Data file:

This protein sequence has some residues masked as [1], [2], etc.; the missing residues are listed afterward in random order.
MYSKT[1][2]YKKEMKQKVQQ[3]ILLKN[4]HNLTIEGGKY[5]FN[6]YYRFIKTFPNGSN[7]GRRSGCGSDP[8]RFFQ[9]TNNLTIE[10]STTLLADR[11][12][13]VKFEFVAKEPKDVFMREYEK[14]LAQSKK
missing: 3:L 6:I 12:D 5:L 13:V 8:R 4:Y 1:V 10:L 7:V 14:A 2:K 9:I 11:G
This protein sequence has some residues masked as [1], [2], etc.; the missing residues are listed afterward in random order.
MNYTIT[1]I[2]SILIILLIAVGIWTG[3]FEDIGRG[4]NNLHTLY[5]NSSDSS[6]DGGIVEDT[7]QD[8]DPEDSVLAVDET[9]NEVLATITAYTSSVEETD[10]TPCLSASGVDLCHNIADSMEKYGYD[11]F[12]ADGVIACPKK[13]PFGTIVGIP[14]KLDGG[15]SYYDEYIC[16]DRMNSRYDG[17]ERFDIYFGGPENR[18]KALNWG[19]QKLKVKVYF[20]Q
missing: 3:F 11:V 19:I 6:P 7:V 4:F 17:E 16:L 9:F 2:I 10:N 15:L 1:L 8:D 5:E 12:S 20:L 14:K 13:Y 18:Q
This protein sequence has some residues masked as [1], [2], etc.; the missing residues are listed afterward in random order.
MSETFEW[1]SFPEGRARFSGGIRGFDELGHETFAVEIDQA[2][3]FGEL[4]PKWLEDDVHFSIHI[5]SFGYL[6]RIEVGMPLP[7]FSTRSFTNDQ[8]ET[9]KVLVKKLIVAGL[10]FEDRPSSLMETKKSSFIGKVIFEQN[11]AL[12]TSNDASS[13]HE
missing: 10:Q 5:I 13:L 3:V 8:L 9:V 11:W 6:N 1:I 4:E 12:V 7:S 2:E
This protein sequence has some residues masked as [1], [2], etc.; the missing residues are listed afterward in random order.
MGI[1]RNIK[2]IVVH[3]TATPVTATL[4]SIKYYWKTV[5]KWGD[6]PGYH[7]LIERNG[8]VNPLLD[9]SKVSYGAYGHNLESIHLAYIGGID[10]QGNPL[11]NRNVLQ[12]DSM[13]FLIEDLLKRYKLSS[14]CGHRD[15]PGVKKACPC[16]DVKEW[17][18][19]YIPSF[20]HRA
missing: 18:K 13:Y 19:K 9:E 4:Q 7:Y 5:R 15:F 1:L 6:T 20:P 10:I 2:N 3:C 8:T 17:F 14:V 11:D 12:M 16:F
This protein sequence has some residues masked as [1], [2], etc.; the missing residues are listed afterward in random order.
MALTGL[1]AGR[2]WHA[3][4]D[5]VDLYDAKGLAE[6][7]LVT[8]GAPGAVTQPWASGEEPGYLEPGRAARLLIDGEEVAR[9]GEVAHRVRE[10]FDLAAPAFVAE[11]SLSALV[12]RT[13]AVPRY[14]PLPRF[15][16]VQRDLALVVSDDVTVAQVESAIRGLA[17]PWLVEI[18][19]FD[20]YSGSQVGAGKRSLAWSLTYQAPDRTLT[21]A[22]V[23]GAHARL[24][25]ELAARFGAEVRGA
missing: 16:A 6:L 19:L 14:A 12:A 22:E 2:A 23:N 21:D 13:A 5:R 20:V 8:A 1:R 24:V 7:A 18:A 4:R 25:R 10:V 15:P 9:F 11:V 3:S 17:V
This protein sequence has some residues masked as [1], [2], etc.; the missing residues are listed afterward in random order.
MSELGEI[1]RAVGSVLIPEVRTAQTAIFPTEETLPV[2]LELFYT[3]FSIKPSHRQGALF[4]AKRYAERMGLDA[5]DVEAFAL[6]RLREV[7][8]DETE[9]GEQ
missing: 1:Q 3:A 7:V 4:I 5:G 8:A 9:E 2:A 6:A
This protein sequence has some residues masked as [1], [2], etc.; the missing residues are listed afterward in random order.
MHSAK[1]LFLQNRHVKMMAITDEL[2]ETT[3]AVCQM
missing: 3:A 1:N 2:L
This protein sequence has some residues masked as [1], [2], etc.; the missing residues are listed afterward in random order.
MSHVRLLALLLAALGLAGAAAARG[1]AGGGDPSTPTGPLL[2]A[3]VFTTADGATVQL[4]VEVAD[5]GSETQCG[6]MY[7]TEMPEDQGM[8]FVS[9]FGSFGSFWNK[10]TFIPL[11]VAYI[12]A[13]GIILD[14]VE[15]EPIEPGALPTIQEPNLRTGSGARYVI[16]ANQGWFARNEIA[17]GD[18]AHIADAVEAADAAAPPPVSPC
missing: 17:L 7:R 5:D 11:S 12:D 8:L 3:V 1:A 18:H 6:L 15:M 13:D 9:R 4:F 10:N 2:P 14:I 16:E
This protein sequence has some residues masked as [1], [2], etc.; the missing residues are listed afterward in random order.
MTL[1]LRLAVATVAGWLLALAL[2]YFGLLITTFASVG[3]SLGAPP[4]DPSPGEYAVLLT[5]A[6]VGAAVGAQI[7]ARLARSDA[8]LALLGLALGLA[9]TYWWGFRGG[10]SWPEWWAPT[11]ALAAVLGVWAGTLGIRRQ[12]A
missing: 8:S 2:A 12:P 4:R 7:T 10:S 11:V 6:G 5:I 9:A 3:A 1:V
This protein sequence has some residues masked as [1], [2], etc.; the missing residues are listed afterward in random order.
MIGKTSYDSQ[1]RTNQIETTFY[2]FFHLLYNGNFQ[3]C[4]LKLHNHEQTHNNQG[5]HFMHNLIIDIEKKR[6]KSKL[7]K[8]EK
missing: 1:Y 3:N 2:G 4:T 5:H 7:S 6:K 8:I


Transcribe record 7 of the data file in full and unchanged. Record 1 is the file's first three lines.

This protein sequence has some residues masked as [1], [2], etc.; the missing residues are listed afterward in random order.
MHSAK[1]LFLQNRHVKMMAITDEL[2]ETT[3]AVCQM
missing: 3:A 1:N 2:L